Mushy rear brake on new XR650R

6 replies to this topic
  • SImon520

Posted September 16, 2003 - 09:41 PM


During the inaugural 40 mile ride on the BRP, I noted a distinct lack of rear braking power. I thought it might be due to pedal position, since it seemed really low, and I had to adjust the shifter because it was in an anatomically impossible location.

It was difficult if not impossible to lock the rear end on a downhill (I don't normally slide down, but I wanted to see how powerful the brakes were).

At home, I bled the rear brake completely with new DOT 4 fluid, and was surprised to find no air at all. I thought the pads might be glazed or oiled up, but they were fine. When I looked at the back of the right pad, there was brake fluid on it.

Three questions:
1. Anyone else with a bum rear caliper from the factory?
2. Is the "normal" braking power of the rear caliper sufficient, or is it normally mushy/inadequate?
3. Has anyone had to upgrade to stainless steel lines to remove the flex, and does replacing the factory pads (with what look like anti-squeal pads on them) help?



2003 XR650R eibach springs
2001 KTM 520 SX (for sale!)
Looking for newer CR500R

  • loufish

Posted September 17, 2003 - 04:31 AM


It was difficult if not impossible to lock the rear end on a downhill

When I'm going downhill, it's hard to keep the back end from locking up...The bikes new, you can always bring it back for warranty. The rear brakes are pretty good for a bike this heavy.

  • needsprayer

Posted September 17, 2003 - 05:03 AM


Stock pads have worked well for me. Recommend you replace your contaminated pads, spray brake cleaner on your disc and then practice panic stopping (in the dirt)to see how the rear brake feels.

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  • J_T

Posted September 17, 2003 - 06:27 AM


SImon520, Are you saying that your Caliper is leakin? That would surely explain the soft rear brake! Your gonna have to get that fixed anyway so do that before you try spending on other stuff. Get the dealer to replace the wet brake pad under warranty as well so you can try it all stock and working. Then after its working correctly you can decide whether you need to buy extra crap. I believe you will be surprised as to how well it actually works especially compared to how it is now. I'm sure most things extra or aftermarket may be somewhat better than stock but justifying the cost is up to you, your budget and, your needs based on riding style.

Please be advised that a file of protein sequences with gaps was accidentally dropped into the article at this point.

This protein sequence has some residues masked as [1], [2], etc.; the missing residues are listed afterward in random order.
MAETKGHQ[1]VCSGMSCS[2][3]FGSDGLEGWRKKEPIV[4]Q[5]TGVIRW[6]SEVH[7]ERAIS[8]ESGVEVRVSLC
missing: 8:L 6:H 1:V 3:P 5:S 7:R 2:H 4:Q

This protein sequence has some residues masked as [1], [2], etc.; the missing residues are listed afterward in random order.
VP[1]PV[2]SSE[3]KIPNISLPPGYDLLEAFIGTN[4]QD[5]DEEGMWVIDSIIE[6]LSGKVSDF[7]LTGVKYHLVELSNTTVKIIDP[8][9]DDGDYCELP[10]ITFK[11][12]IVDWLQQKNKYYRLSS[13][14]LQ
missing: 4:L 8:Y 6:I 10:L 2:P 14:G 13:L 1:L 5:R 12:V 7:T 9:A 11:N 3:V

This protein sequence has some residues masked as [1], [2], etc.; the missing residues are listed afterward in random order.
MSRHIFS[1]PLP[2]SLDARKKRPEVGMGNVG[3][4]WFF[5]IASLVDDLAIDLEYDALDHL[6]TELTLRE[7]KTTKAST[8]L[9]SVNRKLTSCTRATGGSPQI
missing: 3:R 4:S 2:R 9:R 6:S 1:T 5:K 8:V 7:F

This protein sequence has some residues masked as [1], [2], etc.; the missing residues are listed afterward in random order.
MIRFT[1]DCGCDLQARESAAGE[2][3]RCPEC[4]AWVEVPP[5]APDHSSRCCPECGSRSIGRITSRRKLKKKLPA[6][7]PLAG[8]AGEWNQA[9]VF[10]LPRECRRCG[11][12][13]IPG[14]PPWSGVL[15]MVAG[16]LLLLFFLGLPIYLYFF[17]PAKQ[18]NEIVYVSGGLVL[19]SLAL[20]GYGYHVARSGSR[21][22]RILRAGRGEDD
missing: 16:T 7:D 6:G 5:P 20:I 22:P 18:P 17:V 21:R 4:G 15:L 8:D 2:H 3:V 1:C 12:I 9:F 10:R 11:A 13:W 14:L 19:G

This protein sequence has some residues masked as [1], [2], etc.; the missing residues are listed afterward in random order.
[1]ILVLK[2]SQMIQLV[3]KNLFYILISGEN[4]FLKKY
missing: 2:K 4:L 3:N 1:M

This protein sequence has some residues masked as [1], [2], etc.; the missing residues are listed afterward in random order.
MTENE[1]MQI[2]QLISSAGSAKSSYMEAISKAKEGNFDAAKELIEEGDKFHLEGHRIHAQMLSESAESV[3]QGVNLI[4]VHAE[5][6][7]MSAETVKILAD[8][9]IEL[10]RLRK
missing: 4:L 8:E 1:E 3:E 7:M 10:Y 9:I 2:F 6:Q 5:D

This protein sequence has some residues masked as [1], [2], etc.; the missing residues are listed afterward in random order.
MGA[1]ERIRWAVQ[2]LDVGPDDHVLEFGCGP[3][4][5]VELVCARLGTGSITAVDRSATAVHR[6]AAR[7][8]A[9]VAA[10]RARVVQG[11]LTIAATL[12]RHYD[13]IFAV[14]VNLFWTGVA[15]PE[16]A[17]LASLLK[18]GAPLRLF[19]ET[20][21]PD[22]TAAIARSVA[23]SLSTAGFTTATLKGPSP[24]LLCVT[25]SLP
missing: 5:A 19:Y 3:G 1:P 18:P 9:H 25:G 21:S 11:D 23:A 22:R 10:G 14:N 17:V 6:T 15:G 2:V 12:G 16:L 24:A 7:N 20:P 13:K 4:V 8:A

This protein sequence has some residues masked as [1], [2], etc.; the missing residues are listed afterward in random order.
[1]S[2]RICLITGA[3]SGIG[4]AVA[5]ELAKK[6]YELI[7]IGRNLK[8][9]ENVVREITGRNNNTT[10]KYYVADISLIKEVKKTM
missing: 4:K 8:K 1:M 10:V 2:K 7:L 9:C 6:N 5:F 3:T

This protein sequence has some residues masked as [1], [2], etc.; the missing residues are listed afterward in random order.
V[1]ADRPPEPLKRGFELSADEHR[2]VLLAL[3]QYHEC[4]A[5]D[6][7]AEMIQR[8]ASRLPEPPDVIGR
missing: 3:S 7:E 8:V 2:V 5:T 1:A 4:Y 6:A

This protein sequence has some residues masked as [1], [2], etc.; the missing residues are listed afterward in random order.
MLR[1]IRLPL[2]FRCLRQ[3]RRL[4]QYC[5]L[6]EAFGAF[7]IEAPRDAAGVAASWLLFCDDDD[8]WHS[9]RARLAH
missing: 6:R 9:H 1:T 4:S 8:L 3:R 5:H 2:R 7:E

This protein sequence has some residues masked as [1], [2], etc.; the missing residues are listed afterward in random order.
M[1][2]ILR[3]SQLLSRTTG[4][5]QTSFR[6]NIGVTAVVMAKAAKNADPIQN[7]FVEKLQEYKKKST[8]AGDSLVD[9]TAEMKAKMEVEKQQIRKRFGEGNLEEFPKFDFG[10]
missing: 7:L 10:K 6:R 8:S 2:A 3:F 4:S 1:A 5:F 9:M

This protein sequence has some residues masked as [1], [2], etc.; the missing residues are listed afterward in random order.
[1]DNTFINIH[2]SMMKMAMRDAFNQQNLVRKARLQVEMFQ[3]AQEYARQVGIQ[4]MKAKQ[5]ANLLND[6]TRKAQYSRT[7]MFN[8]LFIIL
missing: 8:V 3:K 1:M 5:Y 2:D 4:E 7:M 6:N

Hope you get it solved and don't have to spend much!


  • BoZerk

Posted September 17, 2003 - 08:44 AM


I've always felt mine stopped great. Never had any problems with the brakes, they lock up pretty easily. I like the brakes alot, I can really creep down some pretty steep stuff. :)

  • Big_D

Posted September 17, 2003 - 09:18 PM


I cut my pads because the rear was too touchy! :) I almost never touch my rear brake on a downhill. Your weight transfer is to the front, so you can use more front before it locks up, and when you lock the rear you loose control! Put the SS line on the front which inmproves feel and your rear will become more powerful because of the increased weight transfer.

Like my riding buddy says (in your favorite Indian accent like APU from the Simpsons)

"Let your bike flow like water, otherwise it is like driving an elephant through a snowstorm"

Just my $.02

  • SImon520

Posted September 18, 2003 - 09:47 PM


I took it back to the shop where I bought it new. Guy in the service department looks at me kinda funny when I tell him what happened, and how I think it's a bum caliper, since it hasn't been right from the get-go.

Tells me, without even looking at the bike, that he doesn't think it's a warranty issue. "Brakes are a wear item," he chides me. Rather than choking the living S*&T out of him, which is what he deserved, I cruised right into the owner's office and said hello.

Of course he remembered me, since I'd bought the bike about 10 days ago and he'd been the salesperson.

Bottom line- new caliper on the way- "Brakes are a wear item" boy is not allowed to touch bike and owner will do repairs himself.


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